The concept of the book is to provide the reader with a dictionary of illnesses, cross-referenced by symptoms to aid in diagnosing the horse. I've never had difficulty in finding what I needed from the book as it has a good index including both symptoms and illnesses, and I've also referred to this book in reports for my degree. Signs, cause and treatment are given for each illness in a business-like manner using veterinarian jargon which although explained in most cases, can still be a little confusing.
The book also has significant sections on bones and points of the horse, an indepth description of a healthy horse, when to call the vet and what to do in an emergency (it's amazing how many people panic over that last one!).
My one criticism about this book is that although it contains many of the common ailments that can befall a horse, a lot has been left out. Still, given that you don't want to tote around a book the size of the Encylopedia Galactica (if you don't know what that is, go read some Douglas Adams!), this is probably a good thing! I suppose you could also complain that the book seems a little dated, however very little has changed in the understanding or treatment of these common illnesses, the only thing worth updating then would be the photographs (colour, but still look like they were taken in the mid-eightees!).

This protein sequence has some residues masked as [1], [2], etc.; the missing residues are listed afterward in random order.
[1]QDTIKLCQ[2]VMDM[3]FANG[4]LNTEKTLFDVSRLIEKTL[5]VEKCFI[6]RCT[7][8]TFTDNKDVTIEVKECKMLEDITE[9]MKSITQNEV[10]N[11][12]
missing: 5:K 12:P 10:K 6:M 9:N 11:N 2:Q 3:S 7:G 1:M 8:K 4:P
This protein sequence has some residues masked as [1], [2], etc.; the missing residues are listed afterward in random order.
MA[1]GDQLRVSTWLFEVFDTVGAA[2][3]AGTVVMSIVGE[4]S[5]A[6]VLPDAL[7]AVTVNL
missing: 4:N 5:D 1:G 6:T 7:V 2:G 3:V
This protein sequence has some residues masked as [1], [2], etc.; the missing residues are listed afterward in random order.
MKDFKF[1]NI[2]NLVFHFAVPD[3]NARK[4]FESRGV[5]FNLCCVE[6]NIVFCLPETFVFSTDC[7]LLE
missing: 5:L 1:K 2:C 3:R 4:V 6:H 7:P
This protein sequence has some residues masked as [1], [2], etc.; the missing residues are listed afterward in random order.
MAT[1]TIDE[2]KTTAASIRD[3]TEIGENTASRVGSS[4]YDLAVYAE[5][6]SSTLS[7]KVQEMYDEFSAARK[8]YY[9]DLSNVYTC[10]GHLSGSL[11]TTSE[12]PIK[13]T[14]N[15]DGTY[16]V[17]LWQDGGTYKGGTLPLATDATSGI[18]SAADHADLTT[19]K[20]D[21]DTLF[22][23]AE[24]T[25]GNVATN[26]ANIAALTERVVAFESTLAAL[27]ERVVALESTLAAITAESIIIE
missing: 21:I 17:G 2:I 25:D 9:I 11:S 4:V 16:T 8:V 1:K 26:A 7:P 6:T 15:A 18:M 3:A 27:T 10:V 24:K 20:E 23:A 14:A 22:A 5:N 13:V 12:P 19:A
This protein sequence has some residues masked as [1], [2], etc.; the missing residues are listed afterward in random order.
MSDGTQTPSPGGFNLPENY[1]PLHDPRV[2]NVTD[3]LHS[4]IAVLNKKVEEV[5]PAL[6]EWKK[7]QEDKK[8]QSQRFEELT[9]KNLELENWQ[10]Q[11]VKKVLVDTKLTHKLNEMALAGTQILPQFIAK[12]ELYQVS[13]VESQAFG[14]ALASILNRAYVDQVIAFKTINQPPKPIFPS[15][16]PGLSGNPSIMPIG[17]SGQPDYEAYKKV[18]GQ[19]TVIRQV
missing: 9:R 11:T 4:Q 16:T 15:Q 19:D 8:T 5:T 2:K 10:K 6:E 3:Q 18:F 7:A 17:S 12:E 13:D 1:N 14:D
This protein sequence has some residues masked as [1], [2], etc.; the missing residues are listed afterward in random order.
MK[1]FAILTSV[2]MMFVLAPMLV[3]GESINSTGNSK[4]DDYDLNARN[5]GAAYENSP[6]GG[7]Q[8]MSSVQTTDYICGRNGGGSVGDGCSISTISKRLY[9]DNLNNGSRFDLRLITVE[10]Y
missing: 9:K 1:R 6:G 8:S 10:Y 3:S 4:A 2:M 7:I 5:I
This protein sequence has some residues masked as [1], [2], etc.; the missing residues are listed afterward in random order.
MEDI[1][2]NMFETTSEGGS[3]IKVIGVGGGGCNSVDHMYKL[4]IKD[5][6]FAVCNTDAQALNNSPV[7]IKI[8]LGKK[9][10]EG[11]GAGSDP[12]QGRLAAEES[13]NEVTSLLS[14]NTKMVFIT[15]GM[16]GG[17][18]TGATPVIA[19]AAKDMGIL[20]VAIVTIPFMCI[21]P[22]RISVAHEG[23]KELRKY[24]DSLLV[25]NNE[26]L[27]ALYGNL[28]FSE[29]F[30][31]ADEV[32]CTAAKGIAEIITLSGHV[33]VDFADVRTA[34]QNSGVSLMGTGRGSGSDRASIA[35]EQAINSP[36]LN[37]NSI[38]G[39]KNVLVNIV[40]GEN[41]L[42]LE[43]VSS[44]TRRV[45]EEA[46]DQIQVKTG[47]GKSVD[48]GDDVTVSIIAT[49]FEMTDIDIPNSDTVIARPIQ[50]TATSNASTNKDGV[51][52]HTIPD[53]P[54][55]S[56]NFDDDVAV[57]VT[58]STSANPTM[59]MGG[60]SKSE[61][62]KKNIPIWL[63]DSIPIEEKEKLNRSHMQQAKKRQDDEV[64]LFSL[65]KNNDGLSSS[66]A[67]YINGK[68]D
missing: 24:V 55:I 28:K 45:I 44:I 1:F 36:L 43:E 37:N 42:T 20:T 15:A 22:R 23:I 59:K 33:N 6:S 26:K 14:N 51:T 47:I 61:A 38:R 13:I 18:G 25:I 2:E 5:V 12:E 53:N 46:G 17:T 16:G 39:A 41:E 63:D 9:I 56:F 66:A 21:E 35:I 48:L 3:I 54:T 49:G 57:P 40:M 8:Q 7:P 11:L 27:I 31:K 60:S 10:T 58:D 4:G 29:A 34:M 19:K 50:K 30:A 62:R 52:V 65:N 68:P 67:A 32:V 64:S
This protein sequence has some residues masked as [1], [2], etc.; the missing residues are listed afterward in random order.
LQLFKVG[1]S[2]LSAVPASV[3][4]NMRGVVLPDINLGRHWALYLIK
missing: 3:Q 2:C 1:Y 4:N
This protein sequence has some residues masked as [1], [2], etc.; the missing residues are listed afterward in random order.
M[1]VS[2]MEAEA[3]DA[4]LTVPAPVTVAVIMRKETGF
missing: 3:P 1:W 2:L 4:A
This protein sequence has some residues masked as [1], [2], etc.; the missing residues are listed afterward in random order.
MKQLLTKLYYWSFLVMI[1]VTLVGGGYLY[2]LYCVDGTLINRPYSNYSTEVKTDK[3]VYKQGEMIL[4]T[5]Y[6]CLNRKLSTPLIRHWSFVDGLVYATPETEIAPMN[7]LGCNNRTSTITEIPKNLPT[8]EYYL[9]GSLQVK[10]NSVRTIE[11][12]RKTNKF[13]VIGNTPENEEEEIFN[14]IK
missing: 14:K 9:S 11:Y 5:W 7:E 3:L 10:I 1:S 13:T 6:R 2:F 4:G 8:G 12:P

In summary, this is a good book to fall back on if you have questions about the state of your horses health, just treat it as a jumping-off point not the answer to everything.
I bought this book (Amazon, priced £11.99) because a lot of people on my knitting forum had been raving about it. On the whole I'm not blown away but only because I wouldn't knit any of the items without making my own modifications, the book itself is great!
Fitted knits is a softback spined book (I'm much happier knitting from spiral-bound books because they stay open!) featuring 25 patterns for jumpers, tank-tops, shrugs, a coat and a skirt. The patterns are grouped into three difficulties - Super easy (cast on and off, picking up stitches and simple increases), medium (Bust and waste shaping and buttonholes) and challenge (applied I-cord, cables and lace).